From entrepreneur couples, travelling creative professionals to outdoor enthusiasts looking for the next thrill, a growing number of people are choosing to live a little differently, converting vehicles like vans and buses into full-time homes on wheels. The reasons can be numerous: more financial freedom, as well the allure of travelling with your home as you see the wider world out there.
These are some of the same reasons why Australian Rich East embarked on a cross-country trip in his simple van conversion. But he's not alone: so far, he's travelled 50,000 kilometers (over 31,000 miles) with his rescue cat, Willow.
Seen over at My Modern Met, this story of a man-and-his-cat is truly endearing, and as Rich explains on his blog Van Cat Meow, his entry into the van life was the most "well-prepared mid-life crisis in history":
In early 2014 I started making plans for a massive life change. Unhappy with my 10 years in the corporate world I started designing a new life for myself. I started designing a campervan that could provide me with shelter, a home, and comfort for this next stage of my life. Slowly I began to sell all my possessions such that what was left would fit in this van.
Willow had already entered into Rich's life well before the implementation of his plan. He wasn't sure how Willow would travel along. He had grown attached to his quiet companion and realized he couldn't just let her go. So he began 'training' her for travel and was pleasantly surprised:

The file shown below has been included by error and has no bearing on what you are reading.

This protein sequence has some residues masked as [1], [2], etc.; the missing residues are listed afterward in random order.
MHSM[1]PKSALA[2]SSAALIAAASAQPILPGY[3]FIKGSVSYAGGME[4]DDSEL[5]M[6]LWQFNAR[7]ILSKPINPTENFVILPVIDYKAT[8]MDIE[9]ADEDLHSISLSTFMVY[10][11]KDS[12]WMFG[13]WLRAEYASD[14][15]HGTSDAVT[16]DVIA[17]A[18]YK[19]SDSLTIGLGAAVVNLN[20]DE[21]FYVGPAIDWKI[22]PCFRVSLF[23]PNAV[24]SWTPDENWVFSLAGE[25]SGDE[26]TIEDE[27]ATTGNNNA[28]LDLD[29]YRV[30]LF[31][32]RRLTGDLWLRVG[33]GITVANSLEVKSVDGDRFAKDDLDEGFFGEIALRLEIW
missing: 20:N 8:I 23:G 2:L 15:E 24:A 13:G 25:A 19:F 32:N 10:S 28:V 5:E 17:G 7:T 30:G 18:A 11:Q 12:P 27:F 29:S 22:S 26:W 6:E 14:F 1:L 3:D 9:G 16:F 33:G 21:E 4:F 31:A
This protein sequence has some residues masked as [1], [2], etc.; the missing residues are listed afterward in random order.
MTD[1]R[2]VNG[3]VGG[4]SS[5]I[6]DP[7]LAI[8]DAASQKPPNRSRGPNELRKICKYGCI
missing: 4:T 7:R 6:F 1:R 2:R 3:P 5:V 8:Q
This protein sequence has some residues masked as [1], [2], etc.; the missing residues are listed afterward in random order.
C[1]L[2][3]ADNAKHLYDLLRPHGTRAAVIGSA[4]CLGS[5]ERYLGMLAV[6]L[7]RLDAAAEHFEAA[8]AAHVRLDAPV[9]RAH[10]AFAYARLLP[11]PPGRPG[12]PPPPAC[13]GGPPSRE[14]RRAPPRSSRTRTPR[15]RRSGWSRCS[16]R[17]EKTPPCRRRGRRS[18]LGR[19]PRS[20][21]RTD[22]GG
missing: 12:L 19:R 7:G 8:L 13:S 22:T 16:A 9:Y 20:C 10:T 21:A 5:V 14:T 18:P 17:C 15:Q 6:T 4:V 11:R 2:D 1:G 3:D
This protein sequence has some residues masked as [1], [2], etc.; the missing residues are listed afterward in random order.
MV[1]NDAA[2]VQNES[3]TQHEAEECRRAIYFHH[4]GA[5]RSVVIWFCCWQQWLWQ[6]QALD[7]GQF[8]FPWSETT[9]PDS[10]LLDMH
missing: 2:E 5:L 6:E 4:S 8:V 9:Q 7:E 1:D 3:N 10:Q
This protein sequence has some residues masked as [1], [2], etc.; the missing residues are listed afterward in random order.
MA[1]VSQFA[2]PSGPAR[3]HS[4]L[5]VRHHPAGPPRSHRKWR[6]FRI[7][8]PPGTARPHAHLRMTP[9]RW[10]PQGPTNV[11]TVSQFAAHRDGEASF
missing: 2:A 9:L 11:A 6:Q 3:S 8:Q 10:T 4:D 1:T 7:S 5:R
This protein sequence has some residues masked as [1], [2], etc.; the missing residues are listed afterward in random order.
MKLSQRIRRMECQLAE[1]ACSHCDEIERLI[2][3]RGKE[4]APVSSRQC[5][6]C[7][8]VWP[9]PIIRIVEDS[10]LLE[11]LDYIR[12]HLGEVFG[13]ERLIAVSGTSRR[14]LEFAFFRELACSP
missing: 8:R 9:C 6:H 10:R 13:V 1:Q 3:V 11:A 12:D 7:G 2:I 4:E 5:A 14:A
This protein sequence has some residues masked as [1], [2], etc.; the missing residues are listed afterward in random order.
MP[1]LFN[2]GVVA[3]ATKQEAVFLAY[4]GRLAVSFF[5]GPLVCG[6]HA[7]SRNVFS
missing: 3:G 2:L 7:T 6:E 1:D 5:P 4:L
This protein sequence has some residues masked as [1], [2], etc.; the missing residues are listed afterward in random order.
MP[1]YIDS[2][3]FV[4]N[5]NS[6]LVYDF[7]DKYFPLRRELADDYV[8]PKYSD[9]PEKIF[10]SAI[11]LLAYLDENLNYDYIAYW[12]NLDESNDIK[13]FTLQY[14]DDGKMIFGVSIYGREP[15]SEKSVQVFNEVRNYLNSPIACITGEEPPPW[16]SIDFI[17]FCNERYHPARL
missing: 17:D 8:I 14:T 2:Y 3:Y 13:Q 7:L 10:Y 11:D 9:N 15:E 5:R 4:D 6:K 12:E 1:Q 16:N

I took Willow away for weekends, then whole weeks, and not only did she cope, she thrived. I soon realized that what I thought was a house cat was in fact a van cat, an adventure cat!
The pair set out from Hobart, Tasmania in May 2015, travelling very, very slowly over the next two years -- often no more than 60 kilometres per week. Along the way, the pair adapted extremely well to life in the van -- seeing new sights and spending plenty of time in nature. Willow wears a tracking collar, and roams around leash-free, though she rarely wanders more than 100 metres away from the van. Willow, like most cats, will spend hours napping under the van, under the van's solar panels or in her carrier.
There are some distinct advantages to bringing a cat (instead of a dog) along on such a trip, says Rich:
I may be biased but I believe travelling with a cat is easier than travelling with dogs. Cats are very independent and don’t require a huge amount of attention. Willow is quite nocturnal, sleeping throughout the day if we are driving and coming out in the afternoon for some food and a cuddle. The only disadvantage to having a travelling cat is not being able to go into the occasional area where pets aren’t permitted. We avoid the National Parks to find our own hidden places that maybe we wouldn’t have found otherwise.
The pair wrapped up the bulk of their trip earlier this year, but continue to travel in the van. You can follow them on Instagram, on Van Cat Meow, or hang up one of their adorable calendars, on sale here.